Sometimes words can say too much. This neighbors’ dispute over barking dogs lead to an obnoxious sign. I was amazed to read that the couple hoped that writing disparaging remarks on a posted sign would make their neighbor apologize – even though he appears to have done nothing wrong. That sign doesn’t communicate, it exacerbates.

Often, words are merely ill-chosen. When I read this headline on Yahoo News, I was certain that an announcer had been shot during a football game, but it was just a very poor choice of words.

It seems like the Tower of Babel in the world today, with everyone talking a different language, and many with forked tongue. Not everyone has the best intentions when they speak, but here are some words you can count on: God said it. We believe it. That settles it!

 

Three Little Words

When I first started out as a Freelance Writer, I carefully kept track of my submissions on WritersMarket.com. I kept all of my folders organized and kept a steady stream of queries in the mailbox with the little flag up.

As responses came in, I’d be sure to make a notation on the tracker – accepted, rejected, follow-up, date submitted, date accepted, name of agent.

All of these things were done right, but there was one thing that I look back on and realize was done wrong. Really, really wrong.

I held onto all of my rejection letters. For a good year or two, I’d put all of my “thanks, but no thanks” letters from agents and publishers into an old briefcase that I stored in my closet.

So, every day, as I got ready for my office job in the morning and went to the closet to get my clothes, I’d look down and see that bag of rejection. My heart would sink.

Still have the day job. Still not a best-selling author. Still not where I want to be.

It took me a while, but eventually I realized that I had to ditch the bag if I wanted to get anywhere as a writer. It was poisoning my soul to see that bag at the start of every day.

Most of the papers were actually form letters or postcards sent by agents summarily dismissing my work with those three dreaded little words:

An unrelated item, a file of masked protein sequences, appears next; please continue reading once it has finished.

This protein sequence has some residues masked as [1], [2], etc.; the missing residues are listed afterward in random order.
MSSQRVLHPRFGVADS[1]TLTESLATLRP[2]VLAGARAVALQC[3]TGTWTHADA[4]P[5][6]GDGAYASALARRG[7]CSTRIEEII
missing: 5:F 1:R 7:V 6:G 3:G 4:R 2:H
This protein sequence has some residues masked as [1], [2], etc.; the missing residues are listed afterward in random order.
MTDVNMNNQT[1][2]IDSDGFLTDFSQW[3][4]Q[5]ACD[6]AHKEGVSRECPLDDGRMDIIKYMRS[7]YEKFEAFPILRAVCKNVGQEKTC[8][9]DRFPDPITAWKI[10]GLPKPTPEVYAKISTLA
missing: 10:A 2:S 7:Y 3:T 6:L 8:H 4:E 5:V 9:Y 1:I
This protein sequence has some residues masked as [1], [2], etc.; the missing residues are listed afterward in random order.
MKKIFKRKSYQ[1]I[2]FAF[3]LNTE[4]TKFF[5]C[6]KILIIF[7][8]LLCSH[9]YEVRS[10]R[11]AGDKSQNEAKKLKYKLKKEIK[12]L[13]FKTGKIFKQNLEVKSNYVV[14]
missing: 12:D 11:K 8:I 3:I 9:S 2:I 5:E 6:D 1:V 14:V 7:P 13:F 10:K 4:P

Not for us.

Sort of the polar opposite of the most famous three-little-words, “I love you.”

As long as I kept track of submissions online, there was no earthly reason to keep rejection letters indefinitely. So they didn’t like that piece. I would try a different agency at another time. I’d define my niche and study the market until I knew where to send the next submission.

Sometimes rejection can seep into your psyche without your realizing it. The best way to keep making progress toward your goal is to replace those three little negative words with ones that shore you up and restore your soul.

I’m here, child.

Call on me.

You are loved.

And take your mind off of the things that bring you down by doing things that bring you up.  Look at flowers. Pat the cat. Hug your kids.

Just three words, but they really pack a punch. And remember: God is good. All the time.

This scripture was posted on an inspirational blog that I follow, B is for Blessed, and it really took hold in my soul.

I press toward the goal for the prize of the upward call of God in Christ Jesus.

Philippians 3:14 (NKJV)

Today is my 50th birthday, and this phrase resonated with me, since some say that our best years are behind us. You might think, it’s all downhill from here! As it happens, that’s not actually the case.

Turning fifty is supposed to be a milestone, but as it turns out, it’s just another day on the calendar. As I look back on my life, some of the true milestones flew under the radar, such as that moment a few years ago when I realized how important it is to figure out what you don’t want in life – that’s how you draft the map in your mind to your soul’s sacred space.

Milestones are stepping stones, like bricks on the path toward the life you want to create.

The upward call says it all. Keep pushing toward a goal. Have a sense of purpose. Indulge your passion. Even if you’ve got health issues. Keep going. Even if you don’t know how to get what you want out of life. Start stepping.

Moving in any direction is better than standing still. Get up. Get dressed. Get to work. If you stay rooted to the spot you’re sitting in, you’ll have no incentive to expand your world. If there’s a mountain in your way, get your hard hat on. It’s time to dig out of the trenches.

One of the keys to making progress is not looking back. Re-playing bad scenes from the past is like paying admission to see an awful movie you hated the first time.

Never forget as you navigate this world that you’ve got a silent partner and a hotline to heaven called “prayer.”

I say, onward and upward. It’s not about the calendar, it’s about the calling. It’s not about the “days of yore,” it’s about what’s in store.  No matter your age, keep the faith: the best is yet to come.

Have a Mary Little Christmas